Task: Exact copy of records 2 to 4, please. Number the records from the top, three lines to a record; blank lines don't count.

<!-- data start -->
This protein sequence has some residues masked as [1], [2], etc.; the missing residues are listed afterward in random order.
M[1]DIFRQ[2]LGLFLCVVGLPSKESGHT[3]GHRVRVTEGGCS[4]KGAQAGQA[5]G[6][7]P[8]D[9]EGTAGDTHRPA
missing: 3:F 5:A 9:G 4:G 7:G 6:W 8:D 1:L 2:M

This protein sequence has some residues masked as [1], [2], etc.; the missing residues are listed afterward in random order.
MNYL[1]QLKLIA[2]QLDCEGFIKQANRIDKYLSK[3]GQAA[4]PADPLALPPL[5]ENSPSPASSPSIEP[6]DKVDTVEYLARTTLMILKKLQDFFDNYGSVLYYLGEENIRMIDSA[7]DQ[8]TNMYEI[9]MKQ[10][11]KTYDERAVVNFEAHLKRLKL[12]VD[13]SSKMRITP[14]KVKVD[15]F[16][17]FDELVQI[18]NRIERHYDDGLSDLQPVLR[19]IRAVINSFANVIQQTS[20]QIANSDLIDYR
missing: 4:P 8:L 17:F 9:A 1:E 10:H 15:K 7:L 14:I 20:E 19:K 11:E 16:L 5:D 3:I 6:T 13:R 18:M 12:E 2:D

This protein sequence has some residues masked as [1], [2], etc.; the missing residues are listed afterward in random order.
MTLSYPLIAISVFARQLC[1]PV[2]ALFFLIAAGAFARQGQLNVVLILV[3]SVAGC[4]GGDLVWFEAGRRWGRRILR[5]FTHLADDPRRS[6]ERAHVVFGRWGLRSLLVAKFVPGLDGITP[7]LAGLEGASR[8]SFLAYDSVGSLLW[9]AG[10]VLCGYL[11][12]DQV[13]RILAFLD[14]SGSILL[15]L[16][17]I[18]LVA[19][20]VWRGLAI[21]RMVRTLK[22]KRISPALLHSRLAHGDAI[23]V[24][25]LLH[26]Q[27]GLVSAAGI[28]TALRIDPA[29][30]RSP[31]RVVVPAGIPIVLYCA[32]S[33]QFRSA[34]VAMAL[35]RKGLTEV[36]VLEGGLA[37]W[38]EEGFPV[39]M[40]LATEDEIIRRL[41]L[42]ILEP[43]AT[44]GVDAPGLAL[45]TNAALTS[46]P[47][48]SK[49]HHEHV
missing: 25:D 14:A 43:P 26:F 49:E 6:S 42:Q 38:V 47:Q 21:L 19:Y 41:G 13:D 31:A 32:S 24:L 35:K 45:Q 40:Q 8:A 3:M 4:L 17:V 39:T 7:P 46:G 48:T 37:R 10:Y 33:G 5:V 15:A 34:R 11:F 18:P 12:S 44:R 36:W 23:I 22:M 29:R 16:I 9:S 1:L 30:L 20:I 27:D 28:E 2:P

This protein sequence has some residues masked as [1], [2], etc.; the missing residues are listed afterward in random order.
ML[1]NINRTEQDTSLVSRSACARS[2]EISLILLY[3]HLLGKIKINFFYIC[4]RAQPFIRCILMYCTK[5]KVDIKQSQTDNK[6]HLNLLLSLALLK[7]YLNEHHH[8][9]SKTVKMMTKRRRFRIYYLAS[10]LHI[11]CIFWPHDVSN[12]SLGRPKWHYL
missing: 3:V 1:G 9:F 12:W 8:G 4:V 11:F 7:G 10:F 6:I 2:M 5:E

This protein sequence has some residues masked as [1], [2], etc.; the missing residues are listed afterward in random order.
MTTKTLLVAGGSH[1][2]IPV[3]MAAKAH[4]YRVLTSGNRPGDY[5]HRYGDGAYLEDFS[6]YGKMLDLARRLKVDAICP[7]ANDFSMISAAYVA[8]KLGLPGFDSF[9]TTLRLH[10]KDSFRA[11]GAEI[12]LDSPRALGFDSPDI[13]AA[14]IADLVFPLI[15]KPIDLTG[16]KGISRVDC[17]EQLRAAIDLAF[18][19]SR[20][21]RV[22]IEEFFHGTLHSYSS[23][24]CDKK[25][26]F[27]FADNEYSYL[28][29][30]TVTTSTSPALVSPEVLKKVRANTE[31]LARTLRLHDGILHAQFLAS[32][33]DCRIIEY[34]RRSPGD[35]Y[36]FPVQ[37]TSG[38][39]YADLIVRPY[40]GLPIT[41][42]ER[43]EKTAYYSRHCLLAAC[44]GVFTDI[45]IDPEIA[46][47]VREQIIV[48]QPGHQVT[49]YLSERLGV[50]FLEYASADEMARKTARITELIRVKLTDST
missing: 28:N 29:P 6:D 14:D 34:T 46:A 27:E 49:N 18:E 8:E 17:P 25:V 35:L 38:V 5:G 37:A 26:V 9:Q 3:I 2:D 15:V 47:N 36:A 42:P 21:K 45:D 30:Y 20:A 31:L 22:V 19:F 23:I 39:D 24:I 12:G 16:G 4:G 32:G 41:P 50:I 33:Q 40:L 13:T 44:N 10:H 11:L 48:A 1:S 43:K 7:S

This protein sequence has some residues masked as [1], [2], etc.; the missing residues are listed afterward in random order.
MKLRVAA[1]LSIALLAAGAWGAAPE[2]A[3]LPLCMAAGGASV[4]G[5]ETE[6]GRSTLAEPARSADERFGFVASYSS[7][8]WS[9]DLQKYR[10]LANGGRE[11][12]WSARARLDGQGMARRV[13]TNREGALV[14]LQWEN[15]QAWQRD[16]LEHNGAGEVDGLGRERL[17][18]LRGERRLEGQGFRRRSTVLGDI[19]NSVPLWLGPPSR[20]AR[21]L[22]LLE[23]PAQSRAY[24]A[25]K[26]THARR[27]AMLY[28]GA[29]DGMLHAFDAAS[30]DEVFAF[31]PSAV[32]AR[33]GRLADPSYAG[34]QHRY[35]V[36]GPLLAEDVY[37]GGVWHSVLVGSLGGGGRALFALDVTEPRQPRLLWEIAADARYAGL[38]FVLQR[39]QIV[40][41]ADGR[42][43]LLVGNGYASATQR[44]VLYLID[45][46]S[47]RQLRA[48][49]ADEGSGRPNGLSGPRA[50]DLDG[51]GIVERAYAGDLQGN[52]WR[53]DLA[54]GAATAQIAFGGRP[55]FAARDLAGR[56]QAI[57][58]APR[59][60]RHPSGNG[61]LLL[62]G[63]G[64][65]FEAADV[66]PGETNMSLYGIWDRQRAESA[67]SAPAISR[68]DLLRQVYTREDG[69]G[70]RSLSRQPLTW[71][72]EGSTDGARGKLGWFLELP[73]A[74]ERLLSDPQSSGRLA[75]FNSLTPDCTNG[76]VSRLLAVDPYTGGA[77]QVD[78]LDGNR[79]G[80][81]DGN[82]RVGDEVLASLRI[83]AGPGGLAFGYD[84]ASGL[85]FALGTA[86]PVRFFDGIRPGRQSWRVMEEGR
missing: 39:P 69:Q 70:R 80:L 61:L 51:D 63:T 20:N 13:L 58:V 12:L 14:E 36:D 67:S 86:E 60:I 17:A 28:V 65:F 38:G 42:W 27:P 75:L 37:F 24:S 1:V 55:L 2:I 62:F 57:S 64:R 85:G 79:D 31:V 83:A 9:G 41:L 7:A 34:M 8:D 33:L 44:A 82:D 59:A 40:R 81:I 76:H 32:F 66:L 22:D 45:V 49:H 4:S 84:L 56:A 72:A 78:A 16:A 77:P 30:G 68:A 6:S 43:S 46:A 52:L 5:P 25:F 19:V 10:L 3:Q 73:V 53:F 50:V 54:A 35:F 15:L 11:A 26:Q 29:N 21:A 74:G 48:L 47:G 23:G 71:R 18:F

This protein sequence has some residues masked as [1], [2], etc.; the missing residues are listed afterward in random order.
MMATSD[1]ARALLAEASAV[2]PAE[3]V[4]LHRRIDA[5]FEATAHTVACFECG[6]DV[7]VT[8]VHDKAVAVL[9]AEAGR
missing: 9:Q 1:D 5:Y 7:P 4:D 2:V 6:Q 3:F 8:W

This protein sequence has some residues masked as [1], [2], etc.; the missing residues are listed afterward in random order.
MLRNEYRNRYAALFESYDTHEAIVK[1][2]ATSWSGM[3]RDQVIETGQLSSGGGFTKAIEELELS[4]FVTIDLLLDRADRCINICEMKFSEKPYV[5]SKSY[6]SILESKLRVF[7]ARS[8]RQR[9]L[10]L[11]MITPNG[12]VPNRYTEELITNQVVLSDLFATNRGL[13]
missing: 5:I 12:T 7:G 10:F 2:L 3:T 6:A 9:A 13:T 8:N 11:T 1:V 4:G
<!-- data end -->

This protein sequence has some residues masked as [1], [2], etc.; the missing residues are listed afterward in random order.
MNYL[1]QLKLIA[2]QLDCEGFIKQANRIDKYLSK[3]GQAA[4]PADPLALPPL[5]ENSPSPASSPSIEP[6]DKVDTVEYLARTTLMILKKLQDFFDNYGSVLYYLGEENIRMIDSA[7]DQ[8]TNMYEI[9]MKQ[10][11]KTYDERAVVNFEAHLKRLKL[12]VD[13]SSKMRITP[14]KVKVD[15]F[16][17]FDELVQI[18]NRIERHYDDGLSDLQPVLR[19]IRAVINSFANVIQQTS[20]QIANSDLIDYR
missing: 4:P 8:L 17:F 9:A 1:E 10:H 15:K 7:L 14:I 20:E 19:K 11:E 16:L 5:D 3:I 6:T 13:R 18:M 12:E 2:D

This protein sequence has some residues masked as [1], [2], etc.; the missing residues are listed afterward in random order.
MTLSYPLIAISVFARQLC[1]PV[2]ALFFLIAAGAFARQGQLNVVLILV[3]SVAGC[4]GGDLVWFEAGRRWGRRILR[5]FTHLADDPRRS[6]ERAHVVFGRWGLRSLLVAKFVPGLDGITP[7]LAGLEGASR[8]SFLAYDSVGSLLW[9]AG[10]VLCGYL[11][12]DQV[13]RILAFLD[14]SGSILL[15]L[16][17]I[18]LVA[19][20]VWRGLAI[21]RMVRTLK[22]KRISPALLHSRLAHGDAI[23]V[24][25]LLH[26]Q[27]GLVSAAGI[28]TALRIDPA[29][30]RSP[31]RVVVPAGIPIVLYCA[32]S[33]QFRSA[34]VAMAL[35]RKGLTEV[36]VLEGGLA[37]W[38]EEGFPV[39]M[40]LATEDEIIRRL[41]L[42]ILEP[43]AT[44]GVDAPGLAL[45]TNAALTS[46]P[47][48]SK[49]HHEHV
missing: 25:D 14:A 43:P 26:F 49:E 6:S 42:Q 38:V 47:Q 21:L 19:Y 41:G 13:D 31:A 32:S 24:L 35:K 45:Q 40:Q 8:A 3:M 4:L 17:V 39:T 7:P 46:G 48:T 37:R 10:Y 33:G 5:V 15:A 34:R 11:F 18:P 12:S 44:R 36:W 23:I 22:M 29:R 16:I 9:S 1:L 30:L 20:I 27:D 28:E 2:P

This protein sequence has some residues masked as [1], [2], etc.; the missing residues are listed afterward in random order.
ML[1]NINRTEQDTSLVSRSACARS[2]EISLILLY[3]HLLGKIKINFFYIC[4]RAQPFIRCILMYCTK[5]KVDIKQSQTDNK[6]HLNLLLSLALLK[7]YLNEHHH[8][9]SKTVKMMTKRRRFRIYYLAS[10]LHI[11]CIFWPHDVSN[12]SLGRPKWHYL
missing: 3:V 1:G 9:F 12:W 8:G 4:V 11:F 7:G 10:F 6:I 2:M 5:E